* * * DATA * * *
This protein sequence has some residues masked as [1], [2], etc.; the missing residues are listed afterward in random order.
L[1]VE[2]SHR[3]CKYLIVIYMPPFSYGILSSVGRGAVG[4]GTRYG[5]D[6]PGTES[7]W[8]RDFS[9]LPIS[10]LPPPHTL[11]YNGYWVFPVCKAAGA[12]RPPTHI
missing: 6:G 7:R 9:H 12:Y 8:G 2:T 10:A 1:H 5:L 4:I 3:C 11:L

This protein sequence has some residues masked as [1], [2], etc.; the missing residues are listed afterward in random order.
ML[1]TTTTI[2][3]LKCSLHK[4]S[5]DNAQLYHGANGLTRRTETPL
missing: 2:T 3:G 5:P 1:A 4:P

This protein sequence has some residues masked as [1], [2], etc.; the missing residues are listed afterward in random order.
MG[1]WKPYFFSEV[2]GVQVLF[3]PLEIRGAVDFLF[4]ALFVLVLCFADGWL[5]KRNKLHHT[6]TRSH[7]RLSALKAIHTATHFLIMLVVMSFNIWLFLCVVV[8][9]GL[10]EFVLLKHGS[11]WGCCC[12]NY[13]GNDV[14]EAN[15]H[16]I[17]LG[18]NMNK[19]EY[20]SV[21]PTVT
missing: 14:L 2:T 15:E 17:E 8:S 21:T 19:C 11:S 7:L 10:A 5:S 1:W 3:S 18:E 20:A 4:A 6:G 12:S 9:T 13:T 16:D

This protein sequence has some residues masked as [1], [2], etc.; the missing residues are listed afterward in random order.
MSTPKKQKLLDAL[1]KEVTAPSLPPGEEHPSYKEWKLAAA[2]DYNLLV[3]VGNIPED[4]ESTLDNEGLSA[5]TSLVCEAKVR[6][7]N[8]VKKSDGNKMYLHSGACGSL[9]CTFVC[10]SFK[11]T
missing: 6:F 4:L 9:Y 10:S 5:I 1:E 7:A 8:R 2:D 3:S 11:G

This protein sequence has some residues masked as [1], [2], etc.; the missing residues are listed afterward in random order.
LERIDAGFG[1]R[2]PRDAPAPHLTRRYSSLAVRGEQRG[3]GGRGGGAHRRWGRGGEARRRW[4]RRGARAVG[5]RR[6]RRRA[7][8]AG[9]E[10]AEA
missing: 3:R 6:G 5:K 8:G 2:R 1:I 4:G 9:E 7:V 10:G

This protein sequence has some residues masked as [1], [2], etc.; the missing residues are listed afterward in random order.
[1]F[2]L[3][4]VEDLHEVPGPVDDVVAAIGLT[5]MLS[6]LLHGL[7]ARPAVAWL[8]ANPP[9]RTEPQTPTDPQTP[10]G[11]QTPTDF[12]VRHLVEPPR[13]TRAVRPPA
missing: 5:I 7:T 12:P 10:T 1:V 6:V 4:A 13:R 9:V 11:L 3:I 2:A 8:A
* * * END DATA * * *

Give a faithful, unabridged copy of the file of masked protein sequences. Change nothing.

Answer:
This protein sequence has some residues masked as [1], [2], etc.; the missing residues are listed afterward in random order.
L[1]VE[2]SHR[3]CKYLIVIYMPPFSYGILSSVGRGAVG[4]GTRYG[5]D[6]PGTES[7]W[8]RDFS[9]LPIS[10]LPPPHTL[11]YNGYWVFPVCKAAGA[12]RPPTHI
missing: 6:G 7:R 9:H 12:Y 8:G 2:T 10:A 1:H 5:L 4:I 3:C 11:L

This protein sequence has some residues masked as [1], [2], etc.; the missing residues are listed afterward in random order.
ML[1]TTTTI[2][3]LKCSLHK[4]S[5]DNAQLYHGANGLTRRTETPL
missing: 2:T 3:G 5:P 1:A 4:P

This protein sequence has some residues masked as [1], [2], etc.; the missing residues are listed afterward in random order.
MG[1]WKPYFFSEV[2]GVQVLF[3]PLEIRGAVDFLF[4]ALFVLVLCFADGWL[5]KRNKLHHT[6]TRSH[7]RLSALKAIHTATHFLIMLVVMSFNIWLFLCVVV[8][9]GL[10]EFVLLKHGS[11]WGCCC[12]NY[13]GNDV[14]EAN[15]H[16]I[17]LG[18]NMNK[19]EY[20]SV[21]PTVT
missing: 14:L 2:T 15:E 17:E 8:S 21:T 19:C 11:S 7:L 10:A 5:S 1:W 3:S 18:E 20:A 4:A 6:G 12:S 9:T 13:T 16:D

This protein sequence has some residues masked as [1], [2], etc.; the missing residues are listed afterward in random order.
MSTPKKQKLLDAL[1]KEVTAPSLPPGEEHPSYKEWKLAAA[2]DYNLLV[3]VGNIPED[4]ESTLDNEGLSA[5]TSLVCEAKVR[6][7]N[8]VKKSDGNKMYLHSGACGSL[9]CTFVC[10]SFK[11]T
missing: 6:F 4:L 9:Y 10:S 5:I 1:E 7:A 8:R 2:D 3:S 11:G

This protein sequence has some residues masked as [1], [2], etc.; the missing residues are listed afterward in random order.
LERIDAGFG[1]R[2]PRDAPAPHLTRRYSSLAVRGEQRG[3]GGRGGGAHRRWGRGGEARRRW[4]RRGARAVG[5]RR[6]RRRA[7][8]AG[9]E[10]AEA
missing: 3:R 6:G 5:K 8:G 2:R 1:I 4:G 9:E 7:V 10:G

This protein sequence has some residues masked as [1], [2], etc.; the missing residues are listed afterward in random order.
[1]F[2]L[3][4]VEDLHEVPGPVDDVVAAIGLT[5]MLS[6]LLHGL[7]ARPAVAWL[8]ANPP[9]RTEPQTPTDPQTP[10]G[11]QTPTDF[12]VRHLVEPPR[13]TRAVRPPA
missing: 5:I 7:T 12:P 10:T 1:V 6:V 4:A 13:R 9:V 11:L 3:I 2:A 8:A